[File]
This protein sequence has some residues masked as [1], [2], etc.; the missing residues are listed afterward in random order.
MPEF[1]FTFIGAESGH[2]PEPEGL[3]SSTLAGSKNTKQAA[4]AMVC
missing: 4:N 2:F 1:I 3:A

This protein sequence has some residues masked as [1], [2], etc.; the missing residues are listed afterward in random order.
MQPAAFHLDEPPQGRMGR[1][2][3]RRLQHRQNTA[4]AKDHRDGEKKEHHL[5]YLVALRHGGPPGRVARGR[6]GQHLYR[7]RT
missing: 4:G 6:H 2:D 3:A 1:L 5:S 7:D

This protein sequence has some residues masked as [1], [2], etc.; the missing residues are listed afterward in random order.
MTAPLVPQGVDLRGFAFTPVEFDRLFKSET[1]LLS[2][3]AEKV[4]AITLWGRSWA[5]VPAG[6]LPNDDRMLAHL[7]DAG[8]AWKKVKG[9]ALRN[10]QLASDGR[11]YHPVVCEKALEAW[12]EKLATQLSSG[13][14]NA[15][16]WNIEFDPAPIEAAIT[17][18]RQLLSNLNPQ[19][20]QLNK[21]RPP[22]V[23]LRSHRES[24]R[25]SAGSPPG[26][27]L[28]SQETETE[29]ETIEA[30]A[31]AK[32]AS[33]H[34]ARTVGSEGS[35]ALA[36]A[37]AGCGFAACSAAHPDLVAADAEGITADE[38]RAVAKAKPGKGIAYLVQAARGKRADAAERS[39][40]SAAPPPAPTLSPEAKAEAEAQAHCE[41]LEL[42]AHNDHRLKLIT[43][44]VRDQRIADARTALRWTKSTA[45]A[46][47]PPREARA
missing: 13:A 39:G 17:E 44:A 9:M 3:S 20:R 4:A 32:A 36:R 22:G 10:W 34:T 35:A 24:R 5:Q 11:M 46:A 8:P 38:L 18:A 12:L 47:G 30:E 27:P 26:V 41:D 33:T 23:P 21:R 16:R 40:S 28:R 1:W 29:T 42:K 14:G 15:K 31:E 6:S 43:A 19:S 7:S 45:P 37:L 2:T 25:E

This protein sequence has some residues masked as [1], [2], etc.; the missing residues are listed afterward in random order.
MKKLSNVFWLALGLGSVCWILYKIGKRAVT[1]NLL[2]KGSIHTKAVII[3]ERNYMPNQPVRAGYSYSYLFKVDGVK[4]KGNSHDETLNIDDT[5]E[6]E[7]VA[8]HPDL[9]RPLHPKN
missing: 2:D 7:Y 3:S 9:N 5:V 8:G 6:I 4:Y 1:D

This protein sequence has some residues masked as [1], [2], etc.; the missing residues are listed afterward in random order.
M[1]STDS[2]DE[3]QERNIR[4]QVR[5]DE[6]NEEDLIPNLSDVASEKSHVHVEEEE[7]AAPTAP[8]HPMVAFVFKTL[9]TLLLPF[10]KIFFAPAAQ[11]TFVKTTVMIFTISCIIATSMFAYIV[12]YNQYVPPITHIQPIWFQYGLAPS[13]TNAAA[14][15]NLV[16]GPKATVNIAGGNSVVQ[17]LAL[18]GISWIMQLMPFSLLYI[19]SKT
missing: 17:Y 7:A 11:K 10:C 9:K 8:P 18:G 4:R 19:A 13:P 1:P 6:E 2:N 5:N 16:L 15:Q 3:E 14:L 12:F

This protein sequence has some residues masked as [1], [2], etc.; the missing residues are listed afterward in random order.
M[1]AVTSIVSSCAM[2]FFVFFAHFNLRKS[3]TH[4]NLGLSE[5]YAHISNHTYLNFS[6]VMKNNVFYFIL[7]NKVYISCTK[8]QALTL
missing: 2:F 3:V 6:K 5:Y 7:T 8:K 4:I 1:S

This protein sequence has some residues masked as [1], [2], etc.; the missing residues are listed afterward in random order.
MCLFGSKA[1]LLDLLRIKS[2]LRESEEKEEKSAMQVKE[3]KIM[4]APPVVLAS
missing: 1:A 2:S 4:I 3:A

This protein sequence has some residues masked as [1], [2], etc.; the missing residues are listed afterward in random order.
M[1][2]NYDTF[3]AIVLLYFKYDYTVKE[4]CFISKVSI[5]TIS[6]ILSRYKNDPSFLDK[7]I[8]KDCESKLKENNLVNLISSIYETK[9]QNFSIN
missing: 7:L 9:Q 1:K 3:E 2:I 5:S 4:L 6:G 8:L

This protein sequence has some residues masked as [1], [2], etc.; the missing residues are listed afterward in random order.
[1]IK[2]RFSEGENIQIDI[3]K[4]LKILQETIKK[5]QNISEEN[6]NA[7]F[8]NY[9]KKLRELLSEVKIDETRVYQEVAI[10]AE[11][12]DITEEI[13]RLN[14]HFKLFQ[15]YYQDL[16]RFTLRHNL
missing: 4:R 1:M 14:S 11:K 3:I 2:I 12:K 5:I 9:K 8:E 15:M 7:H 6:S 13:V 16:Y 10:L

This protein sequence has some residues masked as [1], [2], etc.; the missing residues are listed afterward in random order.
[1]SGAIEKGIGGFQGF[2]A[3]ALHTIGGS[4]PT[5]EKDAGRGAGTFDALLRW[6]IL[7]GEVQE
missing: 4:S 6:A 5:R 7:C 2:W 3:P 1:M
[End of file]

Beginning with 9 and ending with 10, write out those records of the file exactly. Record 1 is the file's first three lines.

This protein sequence has some residues masked as [1], [2], etc.; the missing residues are listed afterward in random order.
[1]IK[2]RFSEGENIQIDI[3]K[4]LKILQETIKK[5]QNISEEN[6]NA[7]F[8]NY[9]KKLRELLSEVKIDETRVYQEVAI[10]AE[11][12]DITEEI[13]RLN[14]HFKLFQ[15]YYQDL[16]RFTLRHNL
missing: 4:R 1:M 14:S 11:K 3:I 2:I 12:K 5:I 9:K 8:E 15:M 7:H 6:S 13:V 16:Y 10:L

This protein sequence has some residues masked as [1], [2], etc.; the missing residues are listed afterward in random order.
[1]SGAIEKGIGGFQGF[2]A[3]ALHTIGGS[4]PT[5]EKDAGRGAGTFDALLRW[6]IL[7]GEVQE
missing: 4:S 6:A 5:R 7:C 2:W 3:P 1:M